An epic novel about a young Japanese girl during World War II underscores the far-reaching impact that the decisions of others can have.
Epstein (The Painter from Shanghai, 2008), who once lived and worked in Japan, presents a gripping story that centers around Yoshi Kobayashi, the product of an arranged marriage. Her father is a builder of common ancestry, and Hana, her mother, is a British-educated descendant of samurais. Hana doesn’t fit into either world, and her feelings of abandonment are reflected in the way she raises her daughter, who learns three languages and piano at a very early age. Cam, a stutterer who’s worked hard to overcome his disability, is married to his college sweetheart. His dreams of flying come true when he joins the Army Air Force and is assigned to James Doolittle’s squadron. Billy Reynolds has spent his youth in Japan and is keenly aware that he’s different. Fodder for the bullies at school, Billy loves photography, and when he receives a camera for his 12th birthday, he begins to document what he sees. His architect father, Anton, has designed many of the cutting-edge buildings cropping up in prewar Tokyo. But with the advent of war, many things change. The family leaves Japan, and Anton becomes involved in a military project that ultimately destroys what he’s helped create. The author thoughtfully describes the hellish realities of war: the lack of tolerance for, and unwillingness to understand, other cultures; the universal pain of loss and human suffering; the brutality of mankind as lives are torn asunder. She infuses her narrative with many decent, strong characters who, in the end, manage to survive the tragedies of war and build new lives.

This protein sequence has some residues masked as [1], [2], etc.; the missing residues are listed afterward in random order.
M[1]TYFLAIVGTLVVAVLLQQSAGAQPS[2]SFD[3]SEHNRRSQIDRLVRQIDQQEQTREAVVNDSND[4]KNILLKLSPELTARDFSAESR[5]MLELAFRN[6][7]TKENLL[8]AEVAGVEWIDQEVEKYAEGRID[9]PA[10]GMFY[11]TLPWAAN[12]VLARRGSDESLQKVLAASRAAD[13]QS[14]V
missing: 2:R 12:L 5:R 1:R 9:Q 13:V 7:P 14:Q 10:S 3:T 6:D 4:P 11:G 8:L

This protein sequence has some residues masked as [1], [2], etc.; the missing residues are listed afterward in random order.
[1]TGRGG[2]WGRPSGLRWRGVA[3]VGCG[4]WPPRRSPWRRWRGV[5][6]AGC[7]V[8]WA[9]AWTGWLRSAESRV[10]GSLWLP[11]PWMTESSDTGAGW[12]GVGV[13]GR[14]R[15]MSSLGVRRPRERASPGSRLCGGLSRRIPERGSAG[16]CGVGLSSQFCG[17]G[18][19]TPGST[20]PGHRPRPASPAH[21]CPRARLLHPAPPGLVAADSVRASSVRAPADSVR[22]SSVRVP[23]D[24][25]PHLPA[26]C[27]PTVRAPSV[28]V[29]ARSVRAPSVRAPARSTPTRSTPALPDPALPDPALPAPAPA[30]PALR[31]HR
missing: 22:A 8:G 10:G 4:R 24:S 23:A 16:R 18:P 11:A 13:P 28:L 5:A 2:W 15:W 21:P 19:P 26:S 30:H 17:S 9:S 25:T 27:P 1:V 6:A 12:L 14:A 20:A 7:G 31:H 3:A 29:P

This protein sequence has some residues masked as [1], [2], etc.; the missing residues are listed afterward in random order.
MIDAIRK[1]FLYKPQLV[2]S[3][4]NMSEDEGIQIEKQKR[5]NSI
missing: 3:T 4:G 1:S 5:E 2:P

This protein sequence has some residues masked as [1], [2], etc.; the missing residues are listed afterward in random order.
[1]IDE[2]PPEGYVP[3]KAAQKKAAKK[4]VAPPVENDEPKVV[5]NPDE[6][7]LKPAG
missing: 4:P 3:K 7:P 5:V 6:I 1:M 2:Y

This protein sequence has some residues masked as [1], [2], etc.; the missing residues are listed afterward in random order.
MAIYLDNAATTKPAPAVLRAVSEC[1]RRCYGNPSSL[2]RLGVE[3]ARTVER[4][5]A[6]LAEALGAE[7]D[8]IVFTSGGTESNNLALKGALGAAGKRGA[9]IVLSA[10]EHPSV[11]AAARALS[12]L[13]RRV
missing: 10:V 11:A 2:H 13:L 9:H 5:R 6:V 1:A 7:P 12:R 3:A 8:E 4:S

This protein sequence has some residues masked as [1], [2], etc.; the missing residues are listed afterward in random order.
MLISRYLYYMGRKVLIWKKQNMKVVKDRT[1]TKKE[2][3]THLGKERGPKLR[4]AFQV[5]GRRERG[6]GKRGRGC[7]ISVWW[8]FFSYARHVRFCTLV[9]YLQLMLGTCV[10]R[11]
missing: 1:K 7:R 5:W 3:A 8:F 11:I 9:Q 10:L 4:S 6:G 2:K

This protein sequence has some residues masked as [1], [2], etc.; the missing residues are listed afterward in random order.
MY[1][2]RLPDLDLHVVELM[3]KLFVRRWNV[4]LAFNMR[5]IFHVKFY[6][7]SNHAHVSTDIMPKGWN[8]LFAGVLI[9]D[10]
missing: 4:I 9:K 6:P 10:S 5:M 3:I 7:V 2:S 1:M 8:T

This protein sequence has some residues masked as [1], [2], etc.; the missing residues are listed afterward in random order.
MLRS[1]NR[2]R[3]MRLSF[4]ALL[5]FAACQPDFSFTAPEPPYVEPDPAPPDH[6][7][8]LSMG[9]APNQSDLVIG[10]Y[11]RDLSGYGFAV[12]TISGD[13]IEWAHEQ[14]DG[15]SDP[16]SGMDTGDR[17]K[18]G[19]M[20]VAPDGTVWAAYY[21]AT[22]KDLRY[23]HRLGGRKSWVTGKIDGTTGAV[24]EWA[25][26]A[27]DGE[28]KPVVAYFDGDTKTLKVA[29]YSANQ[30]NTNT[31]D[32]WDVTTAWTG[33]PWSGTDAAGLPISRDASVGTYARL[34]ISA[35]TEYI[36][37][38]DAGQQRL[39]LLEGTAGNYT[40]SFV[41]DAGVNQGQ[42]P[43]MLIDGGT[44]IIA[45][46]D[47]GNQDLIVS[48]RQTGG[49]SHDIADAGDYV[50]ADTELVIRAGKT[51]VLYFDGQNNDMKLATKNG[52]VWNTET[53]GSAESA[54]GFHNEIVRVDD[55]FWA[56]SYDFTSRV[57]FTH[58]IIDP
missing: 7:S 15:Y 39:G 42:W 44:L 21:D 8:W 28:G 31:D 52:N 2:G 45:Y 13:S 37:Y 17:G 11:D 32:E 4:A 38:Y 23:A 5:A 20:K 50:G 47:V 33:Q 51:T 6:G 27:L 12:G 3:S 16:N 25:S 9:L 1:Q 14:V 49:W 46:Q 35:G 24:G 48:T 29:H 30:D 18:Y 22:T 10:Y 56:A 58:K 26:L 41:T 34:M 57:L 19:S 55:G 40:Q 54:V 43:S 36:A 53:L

Readers, particularly those who enjoy WWII fiction, will appreciate this story.